Scott Morrison Made Himself Treasurer Days Before the 2021 Budget

scott morrison cabinet roles

Former Prime Minister Scott Morrison installed himself in five portfolios – including treasury – just days before the May 2021 budget.

Anthony Albanese gave details of his predecessor’s extraordinary actions at a Tuesday morning news conference. The prime minister said he had sought advice from the solicitor-general on the legality of what had happened, which he would receive on Monday.

“I am seeking further advice as to the use of these extraordinary powers by Scott Morrison.”

Morrison became health minister on March 14 2020, finance minister on March 30, 2020, home affairs minister and treasurer on May 6 2021, and minister for industry, science, energy and resources on April 15 2021.

Josh Frydenberg, who was treasurer and deputy Liberal leader, didn’t know Morrison had moved into his portfolio. He delivered the 2021 budget on May 11.

Liberal Frontbencher Calls for Morrison’s Resignation From Parliament

Karen Andrews, who was home affairs minister, said she had not known of the pairing arrangement and called for Morrison to resign from parliament.

“I had absolutely no knowledge and was not told by the PM, PMO nor the department secretary. This undermines the integrity of government,” she told The Australian.

Departmental secretary Mike Pezzullo did not know of the arrangement.

Opposition leader Peter Dutton refused to back Andrews’ call for Morrison’s resignation.

Morrison, who refused to comment on Monday, went on 2GB to defend himself on Tuesday morning.

“They were very unconventional times,” he said. Ministers, including Dutton, had gone down with COVID. “We had Boris Johnson, who almost died one night, I remember that night very vividly. I was very concerned he wouldn’t be with us in the morning.”

Speaking before Albanese’s news conference, Morrison was asked whether he had assumed any control of any other portfolios beyond health, finance and resources (those initially revealed).

“Not to my recollection,” he said. “I’m pursuing that, but not to my recollection. There were a number that were considered at the time for safeguard reasons. But I don’t recall any others being actioned.”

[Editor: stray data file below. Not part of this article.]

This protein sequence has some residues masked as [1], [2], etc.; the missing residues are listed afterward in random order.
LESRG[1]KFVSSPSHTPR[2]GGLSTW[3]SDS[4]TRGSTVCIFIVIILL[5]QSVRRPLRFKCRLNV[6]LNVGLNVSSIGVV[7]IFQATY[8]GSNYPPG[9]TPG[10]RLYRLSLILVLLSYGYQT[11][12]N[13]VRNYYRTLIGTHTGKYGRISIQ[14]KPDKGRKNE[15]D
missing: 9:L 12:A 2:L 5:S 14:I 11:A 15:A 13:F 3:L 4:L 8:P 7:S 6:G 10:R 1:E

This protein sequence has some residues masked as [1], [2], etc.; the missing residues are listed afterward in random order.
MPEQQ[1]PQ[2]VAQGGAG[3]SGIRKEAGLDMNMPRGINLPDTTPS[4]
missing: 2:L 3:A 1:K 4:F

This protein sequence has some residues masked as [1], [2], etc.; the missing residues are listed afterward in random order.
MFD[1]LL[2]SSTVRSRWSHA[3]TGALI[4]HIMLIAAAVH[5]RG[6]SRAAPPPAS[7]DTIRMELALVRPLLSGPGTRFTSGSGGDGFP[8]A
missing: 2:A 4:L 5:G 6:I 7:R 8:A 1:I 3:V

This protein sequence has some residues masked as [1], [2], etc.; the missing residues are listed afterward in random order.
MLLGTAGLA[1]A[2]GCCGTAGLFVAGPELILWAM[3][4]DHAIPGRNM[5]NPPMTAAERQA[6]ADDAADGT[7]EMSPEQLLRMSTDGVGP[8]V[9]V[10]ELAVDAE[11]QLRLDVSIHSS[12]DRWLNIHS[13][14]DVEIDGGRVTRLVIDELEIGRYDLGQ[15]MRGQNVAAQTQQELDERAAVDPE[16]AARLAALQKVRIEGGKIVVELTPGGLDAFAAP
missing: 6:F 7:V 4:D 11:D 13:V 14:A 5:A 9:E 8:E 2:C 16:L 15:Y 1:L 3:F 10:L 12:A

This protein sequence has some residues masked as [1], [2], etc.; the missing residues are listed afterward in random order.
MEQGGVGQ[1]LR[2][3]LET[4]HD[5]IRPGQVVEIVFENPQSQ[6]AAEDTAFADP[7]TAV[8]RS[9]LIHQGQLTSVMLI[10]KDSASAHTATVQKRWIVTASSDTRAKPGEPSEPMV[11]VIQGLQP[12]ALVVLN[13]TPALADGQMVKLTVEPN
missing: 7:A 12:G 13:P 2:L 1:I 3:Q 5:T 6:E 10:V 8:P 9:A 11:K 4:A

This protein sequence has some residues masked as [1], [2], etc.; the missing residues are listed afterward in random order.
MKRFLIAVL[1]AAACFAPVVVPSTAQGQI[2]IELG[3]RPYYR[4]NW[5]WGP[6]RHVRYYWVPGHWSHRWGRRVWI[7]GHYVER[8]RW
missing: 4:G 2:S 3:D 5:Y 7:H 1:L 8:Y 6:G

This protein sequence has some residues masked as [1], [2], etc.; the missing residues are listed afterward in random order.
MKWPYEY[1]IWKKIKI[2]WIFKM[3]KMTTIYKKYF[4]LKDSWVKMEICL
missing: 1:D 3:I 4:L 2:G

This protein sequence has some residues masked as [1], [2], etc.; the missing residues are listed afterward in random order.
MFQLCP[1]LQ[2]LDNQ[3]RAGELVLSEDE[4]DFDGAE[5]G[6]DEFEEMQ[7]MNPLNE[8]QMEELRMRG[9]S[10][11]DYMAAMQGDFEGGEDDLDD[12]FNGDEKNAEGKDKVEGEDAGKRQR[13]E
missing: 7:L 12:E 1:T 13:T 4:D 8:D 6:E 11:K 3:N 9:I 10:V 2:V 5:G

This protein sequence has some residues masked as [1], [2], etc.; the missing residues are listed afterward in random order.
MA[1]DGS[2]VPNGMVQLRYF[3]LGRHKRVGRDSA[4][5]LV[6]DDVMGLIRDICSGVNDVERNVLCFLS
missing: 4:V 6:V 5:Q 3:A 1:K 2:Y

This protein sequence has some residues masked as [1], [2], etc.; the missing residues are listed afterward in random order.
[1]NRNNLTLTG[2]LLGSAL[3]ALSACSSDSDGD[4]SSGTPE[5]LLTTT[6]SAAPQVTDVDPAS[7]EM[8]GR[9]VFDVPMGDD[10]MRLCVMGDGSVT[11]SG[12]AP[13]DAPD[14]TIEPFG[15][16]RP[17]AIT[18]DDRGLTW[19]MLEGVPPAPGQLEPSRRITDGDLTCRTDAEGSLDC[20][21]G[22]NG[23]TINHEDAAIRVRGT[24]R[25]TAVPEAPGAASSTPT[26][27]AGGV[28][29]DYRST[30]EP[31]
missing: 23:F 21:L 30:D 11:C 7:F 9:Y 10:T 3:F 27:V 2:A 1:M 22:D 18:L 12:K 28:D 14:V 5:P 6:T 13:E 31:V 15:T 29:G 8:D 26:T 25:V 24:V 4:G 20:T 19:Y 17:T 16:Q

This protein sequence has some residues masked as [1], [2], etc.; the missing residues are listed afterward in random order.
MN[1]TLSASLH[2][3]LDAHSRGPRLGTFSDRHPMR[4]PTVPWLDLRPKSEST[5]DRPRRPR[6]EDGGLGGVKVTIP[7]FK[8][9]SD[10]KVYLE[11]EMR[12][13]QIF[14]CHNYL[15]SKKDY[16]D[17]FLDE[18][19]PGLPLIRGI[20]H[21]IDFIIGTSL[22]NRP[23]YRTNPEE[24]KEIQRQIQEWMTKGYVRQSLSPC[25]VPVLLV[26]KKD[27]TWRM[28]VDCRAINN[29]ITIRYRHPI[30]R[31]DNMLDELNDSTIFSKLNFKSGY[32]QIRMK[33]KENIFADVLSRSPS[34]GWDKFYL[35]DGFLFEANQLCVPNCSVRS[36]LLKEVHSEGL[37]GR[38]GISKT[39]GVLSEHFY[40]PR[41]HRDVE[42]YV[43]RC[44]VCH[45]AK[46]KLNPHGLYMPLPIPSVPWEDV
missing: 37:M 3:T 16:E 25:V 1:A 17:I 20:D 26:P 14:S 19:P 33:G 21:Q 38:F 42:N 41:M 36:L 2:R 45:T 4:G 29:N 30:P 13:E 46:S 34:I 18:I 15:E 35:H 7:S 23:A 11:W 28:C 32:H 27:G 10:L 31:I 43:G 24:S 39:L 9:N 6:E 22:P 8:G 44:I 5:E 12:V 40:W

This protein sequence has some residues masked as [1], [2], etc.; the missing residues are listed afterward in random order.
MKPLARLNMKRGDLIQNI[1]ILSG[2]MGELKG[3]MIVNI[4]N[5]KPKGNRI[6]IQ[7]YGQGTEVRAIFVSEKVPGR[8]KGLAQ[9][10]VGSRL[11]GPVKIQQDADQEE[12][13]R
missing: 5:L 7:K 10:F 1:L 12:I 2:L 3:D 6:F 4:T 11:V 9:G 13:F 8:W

He said he had apologised to Mathias Cormann, now secretary-general of the OECD, for not informing him of the arrangement. “I thought that had been done through offices to be honest, […] that was an oversight.”

Morrison admitted that becoming resources minister had nothing to do with the pandemic. He and resources minister Keith Pitt had opposing views on the PEP11 gas exploration off the NSW coast, with Morrison determined to veto it for political reasons. The decision-making power rested with the resources minister.

“If I wished to be the decision maker, then I had to take the steps that I took. And then I had to follow a very meticulous process in informing myself about the issue, taking briefs on the issue, and then making a decision in accordance with all the legal requirements, which I did.

“And when I put myself in a position to take that decision, I informed Keith at that point. And then as a result, I went forward and made that decision.”

Albanese sought to spread blame to Morrison’s colleagues.

“What has occurred here is also a flow-on, I believe, from the fact that Mr Morrison’s colleagues sat back and watched power be centralised within the Morrison government. They ticked off on the arrangements that had Scott Morrison as the only member of a cabinet committee.”

Dutton said Albanese’s seeking advice from the solicitor-general was appropriate.

“It’s time for cool heads to prevail,” Dutton told a news conference. “The
Prime Minister has come out of his holidays swinging. Obviously this is an issue that he will get his teeth into.” But Australian families were dealing with bigger issues, Dutton said.

Morrison’s Facebook Explanation